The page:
Orlando, Fla. -- The Municipal Securities Rulemaking Board should proceed with caution if it decides to follow a suggestion that it beef up customer suitability requirements for municipal bond dealers, an MSRB member says.

"I think there may in fact be some serious ramifications" for municipal bond issuers if broker-dealers are forced to document how they reach their suitability determinations, said Richard M. Evans, the director of finance for Savannah, Ga.

Mr. Evans, who was speaking during the Government Finance Officers Association's annual conference here Saturday, was referring to a letter that William H. Heyman, the Securities and Exchange Commission's director of market regulation, sent to the MSRB in May. The letter suggests that the board "consider strengthening" the suitability requirements.

Those requirements, under MSRB Rule G-19, require that broker-dealers, before recommending transactions in municipal securities, research the customer's financial background to determine whether the transaction would be suitable. The dealer must have reasonable grounds for his suitability determination in light of the information he receives, or have no reasonable grounds to believe the transaction is unsuitable, if not all the needed information is known.

In his May 8 letter, Mr. Heyman noted that the requirements "do not specify the manner in which the suitability determination should be made, and they do not require that the determination be made in writing."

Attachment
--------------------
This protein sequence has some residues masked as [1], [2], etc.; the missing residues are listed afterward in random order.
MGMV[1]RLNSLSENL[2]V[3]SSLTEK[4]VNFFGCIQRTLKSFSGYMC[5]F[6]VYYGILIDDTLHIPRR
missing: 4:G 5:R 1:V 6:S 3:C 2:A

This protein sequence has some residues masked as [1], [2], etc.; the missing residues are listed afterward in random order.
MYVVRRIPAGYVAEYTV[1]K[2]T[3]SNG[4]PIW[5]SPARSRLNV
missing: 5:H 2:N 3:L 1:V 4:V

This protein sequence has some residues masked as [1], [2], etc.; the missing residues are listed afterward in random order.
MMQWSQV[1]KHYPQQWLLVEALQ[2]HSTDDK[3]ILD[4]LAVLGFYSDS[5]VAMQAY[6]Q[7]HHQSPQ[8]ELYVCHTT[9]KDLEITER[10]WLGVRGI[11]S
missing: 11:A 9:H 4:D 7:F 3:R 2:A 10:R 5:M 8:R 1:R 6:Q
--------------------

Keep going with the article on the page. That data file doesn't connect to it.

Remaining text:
Mr. Evans said that as the tax-exempt bond market has become more complex, dealers have complained they are having more difficulty meeting the MSRB's suitability requirements.

If dealers are required to keep written records on their suitability determinations as Mr. Heyman suggested, they may in turn force more disclosure requirements on municipal governments and thus give dealers more information on which to base their determinations, Mr. Evans told the association's govermental debt and fiscal policy committee. Mr. Evans is a member of that committee, and is one of two MSRB board members who represent issuers.

"If you pile on this additional requirement ... you're going to tip the scales in favor of industry pushing for more burdensome, more intrusive requirements on the issuers," he said.

Mr. Evans suggested the association may want to recommend that the regulators "go slow in imposing any new record-keeping requirements on their suitability determination, particularly in view of the fact that in the last few years a lot of progress has been made in our voluntary system."

The development of the voluntary disclosure system "should be allowed to play out and continue on before we start complicating it with more suitability requirements that may in turn trigger a call for more intrusive and extensive disclosure," Mr. Evans said.

He added that the MSRB "hasn't really discussed the issue at great length." But Robert B. Inzer, the other MSRB member who represents issures, said it would "certainly" be a topic of discussion for the board at its July meeting. Mr. Inzer, who is treasurer of Tallahassee, Fla., and a member of the association's debt committee, said he did not know if a proposal would be offered then.

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